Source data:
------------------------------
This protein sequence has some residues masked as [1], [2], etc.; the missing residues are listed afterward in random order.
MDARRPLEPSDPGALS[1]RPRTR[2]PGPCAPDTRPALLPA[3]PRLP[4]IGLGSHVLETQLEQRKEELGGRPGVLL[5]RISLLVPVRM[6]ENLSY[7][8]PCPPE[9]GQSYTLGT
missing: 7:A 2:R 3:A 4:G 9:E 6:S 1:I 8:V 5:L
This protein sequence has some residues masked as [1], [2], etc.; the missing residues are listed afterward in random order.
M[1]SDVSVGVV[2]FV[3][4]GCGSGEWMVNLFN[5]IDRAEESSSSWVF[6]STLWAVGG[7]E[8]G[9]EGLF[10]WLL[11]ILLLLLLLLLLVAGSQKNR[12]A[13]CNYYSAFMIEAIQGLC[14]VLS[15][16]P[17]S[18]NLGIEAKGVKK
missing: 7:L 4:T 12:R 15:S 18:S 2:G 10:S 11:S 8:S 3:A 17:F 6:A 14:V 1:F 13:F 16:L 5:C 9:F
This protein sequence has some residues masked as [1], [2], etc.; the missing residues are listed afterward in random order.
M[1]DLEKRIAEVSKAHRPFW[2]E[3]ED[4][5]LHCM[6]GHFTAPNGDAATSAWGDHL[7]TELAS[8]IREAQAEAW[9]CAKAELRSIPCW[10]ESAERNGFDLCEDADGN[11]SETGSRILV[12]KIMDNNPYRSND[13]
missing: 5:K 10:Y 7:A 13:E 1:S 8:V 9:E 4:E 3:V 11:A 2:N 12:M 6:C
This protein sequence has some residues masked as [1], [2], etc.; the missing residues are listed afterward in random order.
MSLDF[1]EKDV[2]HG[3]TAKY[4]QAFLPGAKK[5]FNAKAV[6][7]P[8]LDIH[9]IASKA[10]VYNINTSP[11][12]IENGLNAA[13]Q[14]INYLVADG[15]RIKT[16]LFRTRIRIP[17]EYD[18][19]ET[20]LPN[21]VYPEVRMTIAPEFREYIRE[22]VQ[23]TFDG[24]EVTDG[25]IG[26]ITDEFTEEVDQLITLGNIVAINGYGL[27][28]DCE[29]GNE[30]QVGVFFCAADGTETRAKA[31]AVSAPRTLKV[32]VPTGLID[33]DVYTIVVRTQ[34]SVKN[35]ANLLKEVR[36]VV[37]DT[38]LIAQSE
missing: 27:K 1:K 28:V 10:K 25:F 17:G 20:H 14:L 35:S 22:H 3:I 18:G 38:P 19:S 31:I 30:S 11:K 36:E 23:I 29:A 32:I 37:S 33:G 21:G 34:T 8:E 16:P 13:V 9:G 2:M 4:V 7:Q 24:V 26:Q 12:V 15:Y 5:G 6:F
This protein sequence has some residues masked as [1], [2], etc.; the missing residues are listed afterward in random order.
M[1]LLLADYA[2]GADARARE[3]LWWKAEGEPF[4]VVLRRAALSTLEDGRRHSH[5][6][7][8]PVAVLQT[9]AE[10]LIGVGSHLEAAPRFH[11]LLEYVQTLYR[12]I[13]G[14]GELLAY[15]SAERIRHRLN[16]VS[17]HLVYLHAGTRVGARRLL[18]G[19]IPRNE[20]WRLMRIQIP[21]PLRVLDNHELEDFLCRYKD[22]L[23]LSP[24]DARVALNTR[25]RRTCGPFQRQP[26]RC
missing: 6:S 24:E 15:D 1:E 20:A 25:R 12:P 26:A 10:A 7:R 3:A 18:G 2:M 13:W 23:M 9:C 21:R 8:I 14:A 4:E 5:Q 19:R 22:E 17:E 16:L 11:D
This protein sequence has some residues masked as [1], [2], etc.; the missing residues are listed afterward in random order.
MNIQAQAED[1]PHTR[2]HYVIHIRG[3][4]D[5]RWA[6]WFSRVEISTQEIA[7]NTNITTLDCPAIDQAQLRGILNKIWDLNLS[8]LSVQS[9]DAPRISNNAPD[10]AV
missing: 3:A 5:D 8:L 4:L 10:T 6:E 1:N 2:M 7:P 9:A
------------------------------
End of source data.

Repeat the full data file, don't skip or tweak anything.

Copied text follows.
This protein sequence has some residues masked as [1], [2], etc.; the missing residues are listed afterward in random order.
MDARRPLEPSDPGALS[1]RPRTR[2]PGPCAPDTRPALLPA[3]PRLP[4]IGLGSHVLETQLEQRKEELGGRPGVLL[5]RISLLVPVRM[6]ENLSY[7][8]PCPPE[9]GQSYTLGT
missing: 7:A 2:R 3:A 4:G 9:E 6:S 1:I 8:V 5:L
This protein sequence has some residues masked as [1], [2], etc.; the missing residues are listed afterward in random order.
M[1]SDVSVGVV[2]FV[3][4]GCGSGEWMVNLFN[5]IDRAEESSSSWVF[6]STLWAVGG[7]E[8]G[9]EGLF[10]WLL[11]ILLLLLLLLLLVAGSQKNR[12]A[13]CNYYSAFMIEAIQGLC[14]VLS[15][16]P[17]S[18]NLGIEAKGVKK
missing: 7:L 4:T 12:R 15:S 18:S 2:G 10:S 11:S 8:S 3:A 17:F 6:A 14:V 1:F 13:F 16:L 5:C 9:F
This protein sequence has some residues masked as [1], [2], etc.; the missing residues are listed afterward in random order.
M[1]DLEKRIAEVSKAHRPFW[2]E[3]ED[4][5]LHCM[6]GHFTAPNGDAATSAWGDHL[7]TELAS[8]IREAQAEAW[9]CAKAELRSIPCW[10]ESAERNGFDLCEDADGN[11]SETGSRILV[12]KIMDNNPYRSND[13]
missing: 5:K 10:Y 7:A 13:E 1:S 8:V 9:E 4:E 3:V 11:A 2:N 12:M 6:C
This protein sequence has some residues masked as [1], [2], etc.; the missing residues are listed afterward in random order.
MSLDF[1]EKDV[2]HG[3]TAKY[4]QAFLPGAKK[5]FNAKAV[6][7]P[8]LDIH[9]IASKA[10]VYNINTSP[11][12]IENGLNAA[13]Q[14]INYLVADG[15]RIKT[16]LFRTRIRIP[17]EYD[18][19]ET[20]LPN[21]VYPEVRMTIAPEFREYIRE[22]VQ[23]TFDG[24]EVTDG[25]IG[26]ITDEFTEEVDQLITLGNIVAINGYGL[27][28]DCE[29]GNE[30]QVGVFFCAADGTETRAKA[31]AVSAPRTLKV[32]VPTGLID[33]DVYTIVVRTQ[34]SVKN[35]ANLLKEVR[36]VV[37]DT[38]LIAQSE
missing: 27:K 1:K 28:V 10:K 25:F 17:G 20:H 14:L 35:S 22:H 3:I 18:G 38:P 19:S 31:I 30:S 11:K 36:E 23:I 29:A 32:I 37:S 33:G 21:G 34:T 8:E 16:P 13:V 9:G 2:M 4:V 7:Q 24:V 26:Q 12:V 15:Y 5:G 6:F
This protein sequence has some residues masked as [1], [2], etc.; the missing residues are listed afterward in random order.
M[1]LLLADYA[2]GADARARE[3]LWWKAEGEPF[4]VVLRRAALSTLEDGRRHSH[5][6][7][8]PVAVLQT[9]AE[10]LIGVGSHLEAAPRFH[11]LLEYVQTLYR[12]I[13]G[14]GELLAY[15]SAERIRHRLN[16]VS[17]HLVYLHAGTRVGARRLL[18]G[19]IPRNE[20]WRLMRIQIP[21]PLRVLDNHELEDFLCRYKD[22]L[23]LSP[24]DARVALNTR[25]RRTCGPFQRQP[26]RC
missing: 6:S 24:E 15:D 1:E 20:A 25:R 12:P 26:A 10:A 7:R 3:A 18:G 2:M 13:W 23:M 9:C 21:R 8:I 14:A 4:E 5:Q 19:R 22:E 17:E 16:L 11:D
This protein sequence has some residues masked as [1], [2], etc.; the missing residues are listed afterward in random order.
MNIQAQAED[1]PHTR[2]HYVIHIRG[3][4]D[5]RWA[6]WFSRVEISTQEIA[7]NTNITTLDCPAIDQAQLRGILNKIWDLNLS[8]LSVQS[9]DAPRISNNAPD[10]AV
missing: 3:A 5:D 8:L 4:L 10:T 6:E 1:N 2:M 7:P 9:A